* * *
MY LORDS, THE present occasion is too serious to allow me to follow the convention that a woman should not speak in a man's council. Those whose interests are threatened by extreme danger should think only of the wisest course of action, not of conventions.
In my opinion, flight is not the right course, even if it should bring us to safety. It is impossible for a person, having been born into this world, not to die; but for one who has reigned it is intolerable to be a fugitive. May I never be deprived of this purple robe, and may I never see the day when those who meet me do not call me empress.
If you wish to save yourself, my lord, there is no difficulty. We are rich; over there is the sea, and yonder are the ships. Yet reflect for a moment whether, when you have once escaped to a place of security, you would not gladly exchange such safety for death. As for me, I agree with the adage that the royal purple is the noblest shroud.
Founding Father Gouverneur Morris Defines National Greatness
"It is in the national spirit ... I anticipate the day when to command respect in the remotest regions it will be sufficient to say, 'I am an American.'"
Gouverneur (that was his first name; he was a New York congressman, never a governor) Morris was among the most conservative of the nation's founders, at first opposing separation from England. Once the Revolution was under way, however, he responded to Lord North's appeal for reconciliation by making independence a prerequisite for peace. This strong stand, along with his advocacy of religious tolerance and the abolition of slavery, cost Morris political support in New York; rejected by the voters, he moved to Pennsylvania and aligned himself with financier Robert Morris (no kin) and a group of men around George Washington who later became Federalists-supporters, with Alexander Hamilton, of a central bank and strong central government, opposed by the Jeffersonians. He is the father of dollars and cents: his ideas on decimal coinage became the basis of U.S. currency.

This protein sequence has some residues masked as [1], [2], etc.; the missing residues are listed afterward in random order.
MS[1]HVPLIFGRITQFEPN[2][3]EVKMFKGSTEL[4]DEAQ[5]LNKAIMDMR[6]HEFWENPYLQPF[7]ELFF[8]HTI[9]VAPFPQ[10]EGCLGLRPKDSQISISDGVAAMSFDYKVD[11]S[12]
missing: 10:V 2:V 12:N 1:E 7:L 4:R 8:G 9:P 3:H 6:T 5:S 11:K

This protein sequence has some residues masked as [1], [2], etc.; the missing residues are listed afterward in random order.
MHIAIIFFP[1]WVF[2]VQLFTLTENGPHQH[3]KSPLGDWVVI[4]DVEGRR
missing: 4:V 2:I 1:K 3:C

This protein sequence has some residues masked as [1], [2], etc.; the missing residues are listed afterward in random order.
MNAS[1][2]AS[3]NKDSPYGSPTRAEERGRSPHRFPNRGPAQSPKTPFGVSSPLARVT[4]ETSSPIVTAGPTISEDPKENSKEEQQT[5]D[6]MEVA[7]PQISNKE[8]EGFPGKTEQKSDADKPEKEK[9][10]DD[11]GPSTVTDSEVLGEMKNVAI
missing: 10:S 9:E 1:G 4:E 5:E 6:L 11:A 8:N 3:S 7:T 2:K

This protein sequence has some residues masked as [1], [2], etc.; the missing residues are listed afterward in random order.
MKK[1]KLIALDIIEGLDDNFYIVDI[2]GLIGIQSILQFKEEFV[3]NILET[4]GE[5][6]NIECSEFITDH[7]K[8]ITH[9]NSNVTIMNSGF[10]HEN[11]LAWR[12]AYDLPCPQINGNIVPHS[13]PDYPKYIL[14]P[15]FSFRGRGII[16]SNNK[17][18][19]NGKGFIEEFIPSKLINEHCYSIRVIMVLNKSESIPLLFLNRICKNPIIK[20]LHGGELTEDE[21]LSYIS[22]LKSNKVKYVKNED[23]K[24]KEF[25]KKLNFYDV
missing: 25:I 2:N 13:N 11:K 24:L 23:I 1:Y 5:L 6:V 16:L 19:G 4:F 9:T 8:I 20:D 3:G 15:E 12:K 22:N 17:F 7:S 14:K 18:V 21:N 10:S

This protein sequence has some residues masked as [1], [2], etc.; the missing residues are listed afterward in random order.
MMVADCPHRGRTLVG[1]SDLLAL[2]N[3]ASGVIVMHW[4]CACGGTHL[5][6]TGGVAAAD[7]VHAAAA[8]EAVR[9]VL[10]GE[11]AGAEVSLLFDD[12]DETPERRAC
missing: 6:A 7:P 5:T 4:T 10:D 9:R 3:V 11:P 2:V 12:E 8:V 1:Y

Excerpted from "Lend Me Your Ears"
Copyright © 2014 William Safire.
Excerpted by permission of RosettaBooks.
All rights reserved. No part of this excerpt may be reproduced or reprinted without permission in writing from the publisher.
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Table of Contents
An Introductory Address,
I. Memorials and Patriotic Speeches,
II. War and Revolution Speeches,
III. Tributes and Eulogies,
IV. Debates and Argumentation,
VI. Gallows and Farewell Speeches,
VIII. Inspirational Speeches,
IX. Lectures and Instructive Speeches,
X. Speeches of Social Responsibility,
XI. Media Speeches,
XII. Political Speeches,
XIII. Commencement Speeches,
XIV. Undelivered Speeches,